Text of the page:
Cass County selects interim administrator

Published 1:40 pm Thursday, March 11, 2010

Leader Publications

CASSOPOLIS – An eight-member majority of the Cass County Board of Commissioners received verbal acceptance by telephone from Florida Saturday morning of a $55-an-hour offer as interim administrator from Benzie County’s 11-year administrator-controller.

Charles J. “Chuck” Clarke of Beulah, who has a house in Kalamazoo County and a sister in Lawton, will be hired for up to 24 hours a week to work as a part-time employee primarily on Tuesdays through Thursdays.

Clarke served as the first administrator-controller in Benzie County in northern Michigan from May 1998 until August 2009, adding controller on Dec. 19, 2000.

Clarke, who fielded 11 questions during a 15-minute interview, was wrapping up a stay in Florida, where it was sunny and in the 60s, to return to Michigan.

He indicated he will attend a special Board of Commissioners meeting called for 6 p.m. Tuesday, when the county is also expected to vote on the Feb. 22 executive search proposal submitted by President Robert E. Slavin of Slavin Management Consultants.
In a 6-2 straw vote, Chairman Robert Ziliak, R-Milton Township, and Vice Chairman Ron Francis, R-Cassopolis, voted against Slavin, who has “affiliates” in Dallas, Hartford, Conn., Key West, Fla., Los Angeles, Mesa, Ariz., and Mackinac Island, Mich.

“I still feel strongly about Mr. (William) Baldridge,” Francis said. “He’s Michigan-based, with knowledge about our community.”

Sheriff Joe Underwood agreed. “Their methodology’s the same, but Baldridge would be more hands-on and available,” he said.

Baldridge charges 10 percent of the final salary paid to the administrator hired.

“Dowagiac was very happy with him,” added County Treasurer Linda Irwin added. “He’s never placed a county administrator. He told me that.”

Officials posed 15 questions to Slavin during their 42-minute exchange.

Slavin’s company, founded in 1991, has placed more than 700 public executives.
He started his local government career in 1967 and formerly served as the assistant city manager in Beverly Hills, Calif.

His bachelor’s degree in political science is from the University of Santa Clara.

He completed graduate course work for a master’s degree in public administration at California State University, Hayward.

His search takes 60 to 90 days to complete and includes three visits here and the assistance of George Goodman, former Michigan Municipal League executive director and Ypsilanti mayor.

Executives recruited to Michigan include Ann Arbor, Auburn Hills, Grand Rapids, Kalamazoo, Kalamazoo County, Kent County, Novi, Portage, Washtenaw County, Traverse City and Ypsilanti, though no county administrators in the past five years.
He lists three county administrators as references.

“You will be happy with the person you hire, whatever it takes,” Slavin said.

Supporting Slavin were Commissioners Charlie Arnold, Carl Higley Sr., Johnie Rodebush, E. Clark Cobb, Debbie Johnson and David Taylor.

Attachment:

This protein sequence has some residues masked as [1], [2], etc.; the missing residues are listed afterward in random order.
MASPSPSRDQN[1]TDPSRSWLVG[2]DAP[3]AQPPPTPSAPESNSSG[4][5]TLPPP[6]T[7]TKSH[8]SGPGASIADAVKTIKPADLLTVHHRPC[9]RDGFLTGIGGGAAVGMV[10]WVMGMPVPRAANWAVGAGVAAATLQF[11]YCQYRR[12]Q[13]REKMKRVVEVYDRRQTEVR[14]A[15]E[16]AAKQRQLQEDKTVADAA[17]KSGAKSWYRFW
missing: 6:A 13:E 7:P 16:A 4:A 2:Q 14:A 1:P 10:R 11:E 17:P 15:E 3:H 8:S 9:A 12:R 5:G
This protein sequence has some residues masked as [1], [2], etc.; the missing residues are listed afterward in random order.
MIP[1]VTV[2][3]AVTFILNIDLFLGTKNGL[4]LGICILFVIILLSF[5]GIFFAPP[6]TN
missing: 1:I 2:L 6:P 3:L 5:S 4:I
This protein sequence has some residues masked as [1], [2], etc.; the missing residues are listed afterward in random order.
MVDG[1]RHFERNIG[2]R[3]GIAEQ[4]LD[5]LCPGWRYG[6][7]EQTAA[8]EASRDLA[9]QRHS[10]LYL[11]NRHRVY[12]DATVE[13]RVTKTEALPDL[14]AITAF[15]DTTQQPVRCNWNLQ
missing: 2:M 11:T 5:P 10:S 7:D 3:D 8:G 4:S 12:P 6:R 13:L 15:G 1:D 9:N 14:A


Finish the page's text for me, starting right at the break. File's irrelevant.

“He’s already done a lot of background checking. He knows the job market, the housing market, revenue sharing. This guy’s already working on our project,” Slavin impressed Arnold, who had been interested in hearing from a fourth candidate who could not be reached for Saturday.

Sheriff Underwood, Treasurer Irwin, prosecutor Victor Fitz, County Clerk-Register Barb Runyon, Water Resources Commissioner Bruce Campbell and Road Commission Chairman LeRoy Krempec also attended the interviews.

Slavin, one of three recruiters under consideration to identify a replacement for Terry Proctor, who concludes his 20 years as the second Cass administrator on March 12, was interviewed by conference call from Norcross, Ga., where his office is near the Atlanta airport.

In Slavin, Cass County would get the longest-serving recruiter in the nation and a U.S. Marine Corps officer from February 1971 to July 1991. He also operated a small business, Holiday Park in Traverse City, for five years, June 1993-May 1998.
Clarke earned his bachelor’s degree from Western Michigan University majoring in English and philosophy in anticipation of a journalism career. As a manager, Clarke has supervised as many as 300 subordinates.
Benzie County had a $5.2 million general fund, $23 million in total funds and 100 employees.
The county offered Clarke $55 a hour as less than Proctor’s $58, based on what Irwin described as a $118,000 salary and benefits package.
Slavin would cost $13,865, plus no more than 55 percent of the professional fee, or $7,625.75 for expenses, plus $450 to $650 per travel for about five candidate interviews.
Commissioners also interviewed Bill Baldridge of North Muskegon, who performed both roles for Dowagiac when it bought out Dale Martin’s contract and hired City Manager Kevin Anderson from South Haven in 2008, and Karl Nollenberger, a University of Wisconsin professor who consults for Voorhees Associates of Deerfield, Ill.
Nollenberger’s 33 years of public administration experience includes two county administrator jobs in Minnesota and in Illinois.